Insider's Guide to Crater Lake National Park

Experiencing challenging places in our natural world allows us to reach deep inside to reveal our true character, push our inner boundaries and encourage self discovery.

Shining like a high-altitude sapphire, Crater Lake rises from the old growth forest that surrounds it like a guardian protecting its jewel. Oregon’s only National Park beckons visitors with its famous intensely blue waters and vertical walls that slope down to kiss their reflections in the stillness. The serenity of the lake belies its birth from the volcanic eruption of Mount Mazama, over seven thousand years ago, which collapsed inward forming the 5-mile wide caldera now home to a range of wildlife who thrive in the stark volcanic landscape. Scrambling about in rocky terrain, the squirrels and chipmunks most commonly seen can be found going about their business and trying to avoid the sly coyotes, and maybe even the occasional bear, on the prowl.

Established in 1902, this off-the-beaten-path park boasts the deepest lake in the United States and covers 183,224 acres of diverse habitat. The rhythms of life are ruled by the weather at Crater Lake National Park, which is the fifth snowiest place in America with an average of 44 feet per year. Add in the remote southern Oregon location, and it's no surprise this unusual gem only hosts an average of less than half a million visitors per year. Explore the surrounding terrain on foot, horseback, snowmobile or cross-country skis for a true ‘get away from it all’ experience.

Classic Adventures

A peaceful moment on the lake. Pschneidz

The best known activity at CLNP is the rolling 33-mile Rim Drive around the caldera. For the most spectacular views of the azure waters, make way to the East Rim Drive and stop at the Phantom Ship Overlook, a rock formation rising out of the water which gets its name from its resemblance to a ghostly ship, especially in the often-present mist and spooky low-light conditions.

With about 100 miles of trails in Crater Lake National Park, opportunities to get a hike in are abundant. For peak baggers, Mount Scott is the highest and one of the most difficult peaks in the park at an elevation of 8,929 feet. In the short summer months, it’s a great option for wildflower hunters. The trail is 2.5 miles with the added bonus of the trailhead having one of the cleanest, nicest pit toilets in the area. It’s also a great place to stop for a picnic on the driving route. The most popular hike is Garfield Peak, a short (1.7 mile) but steep hike that starts near the Rim Village. A highlight of this hike is that you can see the Phantom Ship formation from above. If you’re short on time, there are several easier hikes that take 30-60 minutes and are a mile or under: Discovery Point Trail, Sun Notch Viewpoint, and the Pinnacles Valley Trail are popular choices. The pinnacles are towering needle-like formations of rock and are considered one of the highlights of the park if you only have time for one. If waterfalls are your thing, you’re in luck with several in the park, the most spectacular of which is Toketee Falls.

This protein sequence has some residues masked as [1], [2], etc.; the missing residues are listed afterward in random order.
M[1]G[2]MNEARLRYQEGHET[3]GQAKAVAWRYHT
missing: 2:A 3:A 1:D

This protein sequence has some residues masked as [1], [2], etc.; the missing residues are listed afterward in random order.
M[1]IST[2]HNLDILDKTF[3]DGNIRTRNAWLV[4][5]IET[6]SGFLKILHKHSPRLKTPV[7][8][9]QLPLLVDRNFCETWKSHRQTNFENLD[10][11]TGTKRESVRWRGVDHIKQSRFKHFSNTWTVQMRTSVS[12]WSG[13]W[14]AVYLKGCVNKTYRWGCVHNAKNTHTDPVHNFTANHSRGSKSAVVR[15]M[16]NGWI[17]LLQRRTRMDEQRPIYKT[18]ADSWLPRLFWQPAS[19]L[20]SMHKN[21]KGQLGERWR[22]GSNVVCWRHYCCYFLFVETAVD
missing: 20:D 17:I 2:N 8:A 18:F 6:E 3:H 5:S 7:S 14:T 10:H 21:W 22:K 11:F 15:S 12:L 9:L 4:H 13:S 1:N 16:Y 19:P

For adventurous souls, swimming is allowed along the shore at the base of the Cleetwood Trail. While only about a mile long, it’s a steep scramble down 700 feet to the glassy waters. With average summer water temps of 55-60 degrees you’ve got to really want it. The most daring can leap off of a 20-foot rock ledge that has become something of right of passage. While down there, drop a line beneath the stained glass surface and lure in the Rainbow Trout and Kokanee Salmon. Because fish aren’t native to the lake, fishing is not only allowed, it’s encouraged, with no license needed and no limits—just make sure you bring artificial bait. Another classic option is the boat tour out to Wizard Island where you can hike, take a picnic, or risk a bracing dip. Those who prefer things low-key can take a step back in time with a trip on the historic trolleys. Complete with a guide, the two-hour tour will hit the highlights of the Rim Drive and are designed to accommodate visitors that may have some disabilities.